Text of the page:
bank. I saw it, too, and my blood ran
It was something that greatly resem
bled the head of an Indian. We felt
that the face must be peering through
the grass toward my father, w'lule we saw
the black, gleaming hair behind.
Without doubt it was a Seminole war
rior in ambush, watching father's ap
proach. Mother gave an agoni.ed cry. "What
shall I do; oh ! what shall I elo 1" sho
Would not any signal or outcry sho
could make be misunderstood at such a
distance, and only hasten the eatai-tropho
since father was still thirty rods beyond
the Indian, and eighty from the house?
Then where was Arthur, who had now
disappeared? And should sho by a
sudden alarm cause him to show himself
might not the Seniinolo rise up and
shoot him on the spot ? She was dizzy
with her sense ot tlio dreadful situa
Hut in a moment I called out to her,
"There's Arthur, mother ! there's Ar
thur !" for I saw him among tho rank
gras, lying Hat upon tho ground, within
good ritlo-snot ot tlio stump, which lie
seemed to be watching intently.
Unco again the Indian s head was
shown slightly, and wo got an instant's
glimpse of Arthur's rifle, iiut tho black
hair disappeared, and the weapon was
Father was now so near tho scene of
danger that wo had no alternative but to
watch, terrible as was her anxietv,
mother now felt that Arthur had discov
ered what kind of game tho old stump
contained. Sho knew that tho Indian
could not firo at father without exposing
his own head, and that tho moment it
appeared it would bo covered by her
brave boy's rifle.
How our hearts beat lor the lew mo
incuts that intervened. Another gob
ble came from the stum). Father was
working his way stealthily toward it in
anticipation of a prize, and Arthur lay
as still as death in tho grass.
All at onoo wo saw tho sunlight glance
upon a lnaM of long raven hair thatroso
slowly abovo the gnarled wooel winch
had hidden it. Father was within tan
rods of tho spot. It was a dreadful mo
Our eves turned to Arthur. The grass
in front of the slight knoll where ho lay
was not high enough to interfere with
his aim as his elbow rested on the ground.
"Wo could seo him drop his young face
against tho breech of his gun. The bar
rel gleamed for a single instant.a pull of
sinoko streamed from the muzzle, aud he
leaped to his feet.
Hut thero was a still moro sudden leap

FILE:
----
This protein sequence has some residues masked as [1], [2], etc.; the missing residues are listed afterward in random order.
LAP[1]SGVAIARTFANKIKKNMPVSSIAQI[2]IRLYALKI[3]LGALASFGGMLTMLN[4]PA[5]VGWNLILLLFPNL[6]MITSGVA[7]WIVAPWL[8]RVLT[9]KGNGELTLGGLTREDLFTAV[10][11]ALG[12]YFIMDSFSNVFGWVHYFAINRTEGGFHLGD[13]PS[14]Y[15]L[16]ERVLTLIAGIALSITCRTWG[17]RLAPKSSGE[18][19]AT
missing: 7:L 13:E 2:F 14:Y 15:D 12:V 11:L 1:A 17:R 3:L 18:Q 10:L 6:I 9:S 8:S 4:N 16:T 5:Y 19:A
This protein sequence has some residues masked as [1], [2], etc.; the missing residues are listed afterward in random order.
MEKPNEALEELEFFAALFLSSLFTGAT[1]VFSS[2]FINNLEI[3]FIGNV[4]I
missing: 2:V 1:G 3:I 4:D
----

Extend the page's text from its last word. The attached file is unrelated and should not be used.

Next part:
from the old stump, for an Indian, with
Hying hair and with his rillo still clutch
ed in his hand, sprang up and fell dead
against tho slopo which had concealed
him lrom lathers view.
Tho reunion which followed, when wo
I ran into each other's arms, joyful, yet
thrilled with consternation, I will not
Wo louiulllio eleail enemy to be a tall
young warrior, hideously painted, and
having in his belt a hatchet and a knife.
Ho had no doubt entered the gully
from tlio Hwanip, and seeing father at a
distance hail attempted to decoy him
within gunshot by imitating a wild tur
Tlio occasion proved to bo tho only
ono on which the Seniinolo war was
brought homo to us, as tho successes of
tho Tinted Slates troops afterward kept
tlio Indians at a distaiico lrom our neigh
"Congestion of tho brain, brought on
by over study," was tho verdict of a
London jury at an Inquest on the body
oi a ciiuii 'i years uiu.
A VtYsterii OMlunry.
1 lo is gone. Yes, ho is gone, but wo
havo his obituary. He lived out towards
the rear of a western state, and thero
also ho died. 'Ihat is enough about linn
let us wave him aside) our fight is with
tho obituary. 1 think it contains rhe-
tminnl t .1 ,.,,,! j I .. ,j 'I'l...., il t.n, .!....
luiiuu lmi ui.aiii.-.-'i a una ii. i.iiifa.
"While yet on tho threshold of ani
mated strife, and no unkind visions con
fronted linn on life s journey, overtaken
by tho still voice of the tomb, ho ro
sponded by enlisting in the great army
of tho unrelurning past."
1 do not think these ingredients are
mixed properly. If there wa a light,
and tho fight was in the house, "thresh
old" goes passably well with "animated
strife," but not otherwise. Hut I do not
think there was a lighu at that times lie
did not "enlist" until later, when he was
on a journey and was overtaken by tho
still voice of the tomb. His mistake lay
in "responding"!" ho could havo let on
that he did not hear, since it was a still
"While yet' the spring time of youth
blossomed on his locks, the cold touch
of an untimely frost fell upon and nipped
a life which was yet in bloom."
Now, you sec, there was no light after
all; ho froze to death.
"Hut thus it is; when the lamp of life
shines brightest its extinguishment pro
duces thickest darkness."
Ilo had his lantern with him; therefore
he could have been nothing but a scout,
sent out to hunt up the enemy. I think
it possible that thero was no tight.
"Life, at best, is but an exiled wan
dering pilgrim on a desert island, sur
rounded by tho boundless and merciless
sea of eternity, on whose barren coast in
evitable death awaits on every side its
Starved to death on an island, and
probably drowned into the bargain
"unawares." Life is full of troubles.
"lire yet tho fruits of manhood's lau
rel had ripened on his brow, he laid him
self to rest in communion with tho dead."
There is no reasonable fault to be
found with his not waiting for the crop;
for even if the laurel yielded a berry
which it does not it would not ripen
on a person's brow.
"Ere yet tho shadows of disappointed
hope daikened tho horizon of a dawning